A Menthol Ban Would Harm Public Health

 A crucial health issue that has not been addressed by the TPSAC is how a ban on menthol cigarettes would harm public health.  By statute, the FDA is supposed to examine how a menthol ban or other cigarette standard would impact the health adult tobacco users.  While the FDA has briefed the TPSAC with low-quality, unreliable and ultimately unusable studies on the purported/hypothesized effects of menthol on smoking initiation and cessation, they ignore the health harm from counterfeit cigarettes that would take the place legitimate menthol products.

 Cigarettes are already being smuggled into the country to evade taxes.  Many of the smuggled cigarettes are counterfeit, made in overseas factories to look – but not taste – like the real thing. These counterfeit cigarettes are way more harmful than real cigarettes.–that’s  the federal government’s conclusion. 

 The Bureau of Alcohol, Tobacco, Firearms and Explosives has warned that “counterfeit cigarettes had 75 percent more tar, 28 percent more nicotine and about 63 percent more carbon monoxide than genuine cigarettes. … Counterfeit cigarettes pose a significant health risk to consumers because of this reason.” You can read the whole publication here: http://www.atf.gov/publications/factsheets/factsheet-tobacco-diversion.html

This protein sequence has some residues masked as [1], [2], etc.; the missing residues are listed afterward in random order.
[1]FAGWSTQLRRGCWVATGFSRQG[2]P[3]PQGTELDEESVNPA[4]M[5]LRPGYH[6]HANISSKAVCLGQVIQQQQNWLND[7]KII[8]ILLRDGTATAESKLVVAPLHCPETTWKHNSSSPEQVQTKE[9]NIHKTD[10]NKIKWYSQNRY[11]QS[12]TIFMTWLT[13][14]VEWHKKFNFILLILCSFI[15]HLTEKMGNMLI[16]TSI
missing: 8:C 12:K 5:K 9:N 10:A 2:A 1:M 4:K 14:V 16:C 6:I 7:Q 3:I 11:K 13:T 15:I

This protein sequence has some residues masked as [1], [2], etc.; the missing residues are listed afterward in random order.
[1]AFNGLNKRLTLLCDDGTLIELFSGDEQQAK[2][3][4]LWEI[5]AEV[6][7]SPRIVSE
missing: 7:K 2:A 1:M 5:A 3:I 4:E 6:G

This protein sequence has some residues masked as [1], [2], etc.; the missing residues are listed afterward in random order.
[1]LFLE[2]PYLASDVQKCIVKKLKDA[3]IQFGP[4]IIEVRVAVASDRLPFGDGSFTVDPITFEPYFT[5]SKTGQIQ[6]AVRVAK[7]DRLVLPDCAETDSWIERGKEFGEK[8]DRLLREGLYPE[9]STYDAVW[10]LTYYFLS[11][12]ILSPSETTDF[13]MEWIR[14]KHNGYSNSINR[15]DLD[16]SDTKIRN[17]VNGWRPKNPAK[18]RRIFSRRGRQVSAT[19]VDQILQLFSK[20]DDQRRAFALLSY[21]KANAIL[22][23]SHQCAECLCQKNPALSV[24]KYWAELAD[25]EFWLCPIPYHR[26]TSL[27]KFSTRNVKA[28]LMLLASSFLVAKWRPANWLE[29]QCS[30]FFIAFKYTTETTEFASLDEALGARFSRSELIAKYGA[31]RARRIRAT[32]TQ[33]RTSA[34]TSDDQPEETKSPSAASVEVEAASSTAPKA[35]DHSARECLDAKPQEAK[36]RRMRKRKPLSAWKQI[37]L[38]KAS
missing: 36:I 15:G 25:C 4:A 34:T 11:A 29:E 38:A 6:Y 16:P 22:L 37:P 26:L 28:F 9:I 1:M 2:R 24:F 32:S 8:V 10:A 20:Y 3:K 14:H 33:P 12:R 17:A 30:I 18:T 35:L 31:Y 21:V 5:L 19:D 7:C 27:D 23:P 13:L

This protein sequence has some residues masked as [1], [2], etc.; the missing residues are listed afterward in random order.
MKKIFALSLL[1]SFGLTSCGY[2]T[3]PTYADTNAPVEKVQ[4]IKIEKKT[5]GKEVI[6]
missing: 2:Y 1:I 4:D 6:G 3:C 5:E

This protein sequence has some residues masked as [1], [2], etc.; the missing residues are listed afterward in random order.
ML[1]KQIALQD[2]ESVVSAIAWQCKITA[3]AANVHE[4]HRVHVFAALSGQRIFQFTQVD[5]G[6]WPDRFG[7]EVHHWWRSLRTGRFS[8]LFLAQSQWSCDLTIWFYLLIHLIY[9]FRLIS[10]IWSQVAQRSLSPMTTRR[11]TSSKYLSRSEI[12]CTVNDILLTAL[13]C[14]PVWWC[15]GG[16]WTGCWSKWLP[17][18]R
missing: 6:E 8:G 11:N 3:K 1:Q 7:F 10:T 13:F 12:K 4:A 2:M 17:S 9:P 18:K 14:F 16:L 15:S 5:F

If menthol cigarettes are banned, they’ll be smuggled in.  Many of the smuggled cigarettes will be counterfeit.  The counterfeit cigarettes are a far worse health threat than real brand name cigarettes.  Ergo, a menthol ban will harm public health.  FDA needs to brief the TPSAC on the counterfeit cigarettes and cigarette smuggling issue at their next public meeting.  Even better would be for the FDA to invite the ATF to brief the TPSAC since ATF are the experts on counterfeit cigarettes.  FDA has used experts from across the federal government, it’s time for them to invite ATF to testify.

1 comment. Leave a Reply

  1. Anonymous

    Would the ATF’s data pass the DQA? Where are the ATF’s data, methods, and quality assurance procedures and data.? ATF needs to make all their data public and invite public peer review.

    Editors Note That is a good question that CRE will address; hopefully TPSAC will do the same.

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